Heroes: Fallen honored at Carson City ceremony
Terry Hubert’s raw emotion reminded everyone at Lone Mountain Cemetery on Monday exactly what Memorial Day represents.
Even more than 40 years after losing fellow Marine, Private 1st Class Michael Vernon Bludworth in Vietnam, the pain was evident in Hubert’s voice as he spoke before the crowd gathered to honor America’s fallen warriors.
“War is truly a terrible experience which indelibly alters those it touches. It is as difficult for me to speak about Vietnam today as it was 40 years ago,” said Hubert, a decorated Vietnam Veteran and president of Nevada Vietnam Veterans of America.
He told of his and Bludworth’s jobs in Vietnam as rifleman with the Combined Action Platoon made up of a squad of Marines and a platoon of local militia.
Aside from pacifying and protecting the local population, said Hubert, their real mission was to “deny the night to the enemy.”
He spoke of being with Bludworth “hunkered down beside a thick bamboo wall outside an enclosed village where the Binh Sohn River enters the sea,” in a village “nestled at the base of a lone mountain.”
And how he recalls vividly an exchange the two had that night.
“I chuckle to this day of Mike’s comment about the wall at our back that night and its ability to keep the VC out of the perimeter. Mike laughed, ‘The wall was built to keep the tigers out Terry. Not the VC. That’s why we’re here.'”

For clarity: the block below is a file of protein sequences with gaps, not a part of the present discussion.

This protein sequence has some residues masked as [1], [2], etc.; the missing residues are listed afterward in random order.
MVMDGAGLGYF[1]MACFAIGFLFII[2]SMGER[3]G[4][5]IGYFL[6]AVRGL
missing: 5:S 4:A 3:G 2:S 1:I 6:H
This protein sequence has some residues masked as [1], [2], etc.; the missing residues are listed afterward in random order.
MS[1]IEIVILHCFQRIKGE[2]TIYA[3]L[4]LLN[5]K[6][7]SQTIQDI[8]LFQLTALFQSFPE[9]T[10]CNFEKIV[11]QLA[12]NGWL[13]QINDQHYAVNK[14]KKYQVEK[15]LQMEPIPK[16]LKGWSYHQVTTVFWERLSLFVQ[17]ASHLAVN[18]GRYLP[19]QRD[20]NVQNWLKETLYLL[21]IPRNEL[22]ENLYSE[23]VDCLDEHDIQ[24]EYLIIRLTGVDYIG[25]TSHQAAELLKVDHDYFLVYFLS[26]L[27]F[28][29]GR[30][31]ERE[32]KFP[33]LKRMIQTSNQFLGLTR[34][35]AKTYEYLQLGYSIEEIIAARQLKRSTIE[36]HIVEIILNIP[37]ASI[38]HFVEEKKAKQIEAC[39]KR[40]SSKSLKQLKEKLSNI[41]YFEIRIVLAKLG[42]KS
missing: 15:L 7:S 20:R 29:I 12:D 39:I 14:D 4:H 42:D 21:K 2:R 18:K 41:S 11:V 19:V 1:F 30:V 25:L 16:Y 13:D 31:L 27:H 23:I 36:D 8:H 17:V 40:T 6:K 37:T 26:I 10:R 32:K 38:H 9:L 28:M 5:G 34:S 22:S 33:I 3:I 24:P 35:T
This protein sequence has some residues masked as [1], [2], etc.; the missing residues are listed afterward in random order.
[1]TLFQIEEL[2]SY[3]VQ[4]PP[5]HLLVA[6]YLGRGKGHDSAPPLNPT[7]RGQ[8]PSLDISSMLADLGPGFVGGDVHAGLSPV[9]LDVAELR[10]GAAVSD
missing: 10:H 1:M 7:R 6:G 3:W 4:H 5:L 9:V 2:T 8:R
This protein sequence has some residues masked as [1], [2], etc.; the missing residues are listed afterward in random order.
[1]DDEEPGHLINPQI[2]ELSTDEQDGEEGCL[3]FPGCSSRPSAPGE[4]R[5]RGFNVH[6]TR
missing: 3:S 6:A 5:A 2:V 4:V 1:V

That would be the last time he would see his friend, said Hubert.
Bludworth, of Phoenix, was killed Feb. 19, 1970, while on patrol outside a village in the South Central Coast region of Vietnam.
The 18-year-old man’s name is now etched in Panel 13, Row 31 of the Vietnam War Memorial in Washington D.C.
It was evident Bludworth’s existence is etched in Hubert’s heart.
“It’s rather ironic (that) upon first seeing this lone mountain,” said Hubert pointing to the cemetery’s namesake, “…it called to mind that hill and bambooed village where Michael died.”
Hubert was among five speakers during Monday’s Memorial Day ceremony, including Marco Manor, commander of American Legion Post 56; ret. Navy Lt. Commander David Treinen and Brian Worcester and David A. Davis of Carlin Camp 25 of the Sons of Union Veterans of the Civil War. Invocation was by Katherine Baran, chaplain for American Legion High Desert Post 56.
The Carson City Division of the U.S. Navy Sea Cadets posted the colors, and the 21-gun salute was by the American Legion High Desert Post 56 Honor Guard. Air Guard Chief Master Sgt. Rick James performed Taps on the trumpet and Amazing Grace on the bagpipes. The National Anthem was sung by Denise Berumen.
“On this very special day America pauses, remembers and gives thanks to those who selflessly gave their lives, paying the ultimate price for our freedom while serving our country,” said officiant Navy Lt. Robert Bledsaw as the wind swept through the hundreds of flags marking veteran graves behind him. “What uniform we wear, whether Army, Navy, Air Force, Marine or Coast Guard, we swear to uphold, support and defend that sacred document that gives us more liberty than any other country on the face of the earth – even if it costs us our lives.”
“Memorial Day is for these patriots who protect and perfect our union. It is also for those who came before them – those who fortified the freedoms for which today’s bravest go to battle,” wrote Sen. Harry Reid in an address read by Bledsaw. “Though our hearts break our resolve does not bend. And we recognize that the service of an American soldier, or sailor, or airman or Marine, or coastguardsman, carries a special burden. Our troops fight not only for the victory of one military or one country’s citizens, Americans fight for the freedom, the security, the human rights of all of Earth’s people.”
Nevada is home to:
• 14,778 World War II veterans
• 25,078 Korean War veterans
• 85,992 Vietnam War veterans
– Source: Marco Manor commander of American Legion Post 56